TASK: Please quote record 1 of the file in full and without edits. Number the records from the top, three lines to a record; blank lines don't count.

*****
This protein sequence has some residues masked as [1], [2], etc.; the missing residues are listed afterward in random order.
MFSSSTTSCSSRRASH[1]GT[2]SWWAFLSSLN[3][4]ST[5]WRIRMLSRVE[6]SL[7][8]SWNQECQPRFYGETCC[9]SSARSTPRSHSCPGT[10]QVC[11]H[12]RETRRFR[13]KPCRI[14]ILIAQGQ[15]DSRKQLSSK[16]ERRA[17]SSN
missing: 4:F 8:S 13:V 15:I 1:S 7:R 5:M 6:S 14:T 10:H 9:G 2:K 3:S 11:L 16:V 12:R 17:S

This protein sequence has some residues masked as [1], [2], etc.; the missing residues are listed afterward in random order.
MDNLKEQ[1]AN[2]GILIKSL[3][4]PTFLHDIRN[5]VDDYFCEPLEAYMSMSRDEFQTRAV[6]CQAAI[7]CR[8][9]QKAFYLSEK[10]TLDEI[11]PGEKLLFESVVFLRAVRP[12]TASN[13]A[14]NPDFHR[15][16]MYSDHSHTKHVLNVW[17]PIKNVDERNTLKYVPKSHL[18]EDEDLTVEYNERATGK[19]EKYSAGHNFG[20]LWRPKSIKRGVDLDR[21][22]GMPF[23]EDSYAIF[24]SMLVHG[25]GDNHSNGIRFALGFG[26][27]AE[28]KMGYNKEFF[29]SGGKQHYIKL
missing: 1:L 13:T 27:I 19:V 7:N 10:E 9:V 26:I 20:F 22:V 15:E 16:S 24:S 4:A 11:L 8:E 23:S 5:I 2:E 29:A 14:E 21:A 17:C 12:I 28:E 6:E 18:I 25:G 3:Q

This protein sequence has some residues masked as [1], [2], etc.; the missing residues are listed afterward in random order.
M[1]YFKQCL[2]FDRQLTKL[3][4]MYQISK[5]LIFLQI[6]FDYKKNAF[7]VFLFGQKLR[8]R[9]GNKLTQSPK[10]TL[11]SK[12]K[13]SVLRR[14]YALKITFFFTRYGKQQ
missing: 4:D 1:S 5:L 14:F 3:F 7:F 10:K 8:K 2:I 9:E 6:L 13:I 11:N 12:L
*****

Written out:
This protein sequence has some residues masked as [1], [2], etc.; the missing residues are listed afterward in random order.
MFSSSTTSCSSRRASH[1]GT[2]SWWAFLSSLN[3][4]ST[5]WRIRMLSRVE[6]SL[7][8]SWNQECQPRFYGETCC[9]SSARSTPRSHSCPGT[10]QVC[11]H[12]RETRRFR[13]KPCRI[14]ILIAQGQ[15]DSRKQLSSK[16]ERRA[17]SSN
missing: 4:F 8:S 13:V 15:I 1:S 7:R 5:M 6:S 14:T 10:H 9:G 2:K 3:S 11:L 16:V 12:R 17:S